Author Will Tuttle answered questions following a free screening of a "A Prayer for Compassion" on Tuesday in Dallas. Photos courtesy of the author.
March 20, 2019
A nationally known animal advocate was in Dallas last night to shed light on his prescription for "The World Peace Diet," the title of his 2016 book.
That we really can treat each other better, extend our compassion to all living beings and feel awesome physically and spiritually is the message of Will Tuttle, who is also a writer, musician and peace proponent.
Dr. Tuttle answered questions from the audience following a film screening of A Prayer for Compassion at Unity of Dallas in Dallas.
Dr. Will Tuttle spoke at Unity of Dallas last night. Courtesy of PlantBasedDFW.org.
Dr. Tuttle is a former Zen monk with a Ph. D. from U.C. Berkeley; his presentations focus on compassion, creativity, social justice, animal liberation and a world without conflict or exploitation. His book The World Peace Diet has sold hundreds of thousands of copies since it was first published in 2005.
Through The World Peace Diet, Dr. Tuttle sets forth the case that food is our most intimate way to connect to the natural world, and as such, what we eat affects us in subtle, subconscious ways that color our attitudes toward everything from our fellow man to the earth itself, along with the animals that that inhabit the planet with us.
To Tuttle, the world’s religions present a latent foundation for spiritual communities to enlarge their reach of compassion to animals as well as humans - in fact our evolution into a peaceful species depends on our embracing animals as individual sentient beings, not food, who deserve to live free from harm and exploitation.
The newly released film A Prayer for Compassion, which screened at the event last night, is a documentary that takes viewers around the world in an attempt to answer the questions: "Can compassion grow to include all beings? Can people who identify as religious or spiritual come to embrace the call to include all human and nonhuman beings in our circle of respect and caring and love?"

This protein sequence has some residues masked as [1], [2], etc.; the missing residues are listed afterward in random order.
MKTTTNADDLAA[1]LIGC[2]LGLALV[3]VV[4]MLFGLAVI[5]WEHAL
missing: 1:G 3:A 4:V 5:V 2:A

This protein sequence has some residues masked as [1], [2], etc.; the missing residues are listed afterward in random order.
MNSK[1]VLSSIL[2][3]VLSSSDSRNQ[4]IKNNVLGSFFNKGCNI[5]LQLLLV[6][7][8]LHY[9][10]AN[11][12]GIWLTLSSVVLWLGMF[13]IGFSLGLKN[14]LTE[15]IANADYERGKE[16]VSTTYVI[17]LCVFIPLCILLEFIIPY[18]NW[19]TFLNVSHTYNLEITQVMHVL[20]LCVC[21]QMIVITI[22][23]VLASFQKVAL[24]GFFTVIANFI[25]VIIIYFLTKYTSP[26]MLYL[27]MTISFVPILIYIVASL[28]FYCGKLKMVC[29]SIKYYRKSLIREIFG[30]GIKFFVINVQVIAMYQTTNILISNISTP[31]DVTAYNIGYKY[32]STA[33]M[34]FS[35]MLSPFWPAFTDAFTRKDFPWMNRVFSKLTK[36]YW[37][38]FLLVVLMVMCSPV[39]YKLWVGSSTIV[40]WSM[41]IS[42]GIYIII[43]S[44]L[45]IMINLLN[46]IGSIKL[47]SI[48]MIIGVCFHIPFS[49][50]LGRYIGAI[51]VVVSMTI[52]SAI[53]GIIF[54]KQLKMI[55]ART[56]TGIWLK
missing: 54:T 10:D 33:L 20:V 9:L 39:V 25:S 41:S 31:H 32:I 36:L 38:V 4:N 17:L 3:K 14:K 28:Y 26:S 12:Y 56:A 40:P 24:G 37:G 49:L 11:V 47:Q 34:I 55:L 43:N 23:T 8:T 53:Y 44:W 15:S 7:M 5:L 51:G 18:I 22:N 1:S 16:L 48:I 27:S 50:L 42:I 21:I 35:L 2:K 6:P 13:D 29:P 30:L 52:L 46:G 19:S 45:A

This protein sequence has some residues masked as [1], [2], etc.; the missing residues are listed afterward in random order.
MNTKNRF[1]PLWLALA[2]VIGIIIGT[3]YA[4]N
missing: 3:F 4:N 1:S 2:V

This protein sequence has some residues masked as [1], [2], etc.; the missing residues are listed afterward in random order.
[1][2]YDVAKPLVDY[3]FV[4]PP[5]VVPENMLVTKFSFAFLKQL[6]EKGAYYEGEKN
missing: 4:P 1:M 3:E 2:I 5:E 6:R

Dr. Tuttle is featured in the film.
Unraveling insights from a variety of religious traditions, from Christianity and Islam to Buddhism, Hinduism, Native American beliefs and other sources, the film attempts to lay out a vision for including all living creatures in the circle of our compassion and care.
The screening was hosted by plant-based nutrition advocate Maya Acosta and vascular surgeon Dr. Rizwan Bukhari, two long-time health and wellness professionals in the Dallas-Fort Worth area.
Acosta is certified in plant-based nutrition through eCornell and advises on reversing common diseases through diet and lifestyle changes. She also offers nutrition resources through her website PlantBasedDFW.com. Dr. Bukhari is CEO of North Texas Vascular Center and incorporates plant-based nutrition in his patient lifestyle modification plan to help in disease prevention and recovery.
Acosta says the event was specifically focused toward religious leaders and members of spiritual congregations, exploring a broader definition of what it means to practice compassion.
“The movie really talks about why religious leaders do not promote compassion towards animals when they promote compassion toward other things,” Acosta says.
The event also featured vegan food and concluded with a piano performance by the multi-talented Dr. Tuttle.
Acosta says Tuttle’s teaching has illuminated her own understanding and that she wants to share that inspiration with others. She says she’s been especially influenced by Tuttle’s message that the part of every one of us that nurtures and cares for others dies little by little as we dismiss the sanctity of life in other beings and turn them merely into commodities that fill our passing caloric requirements for the day.
Acosta says the film lays out the torture that animals raised for food endure, from the moment they’re born to the day they’re pushed onto the slaughterhouse floor to be killed, cut up and packaged into mere products. Whether we know about their plight or remain willfully ignorant, Acosta says the destruction to our fellow beings, the planet and even our own souls is the same.
“The movie kind of helps question, if we believe in compassion and spirituality, why don't we practice that with our fellow animals,” she says. “It shows that there’s a lot of cruelty and brutality that animals undergo when they’re produced for food. We want to help spread the message.”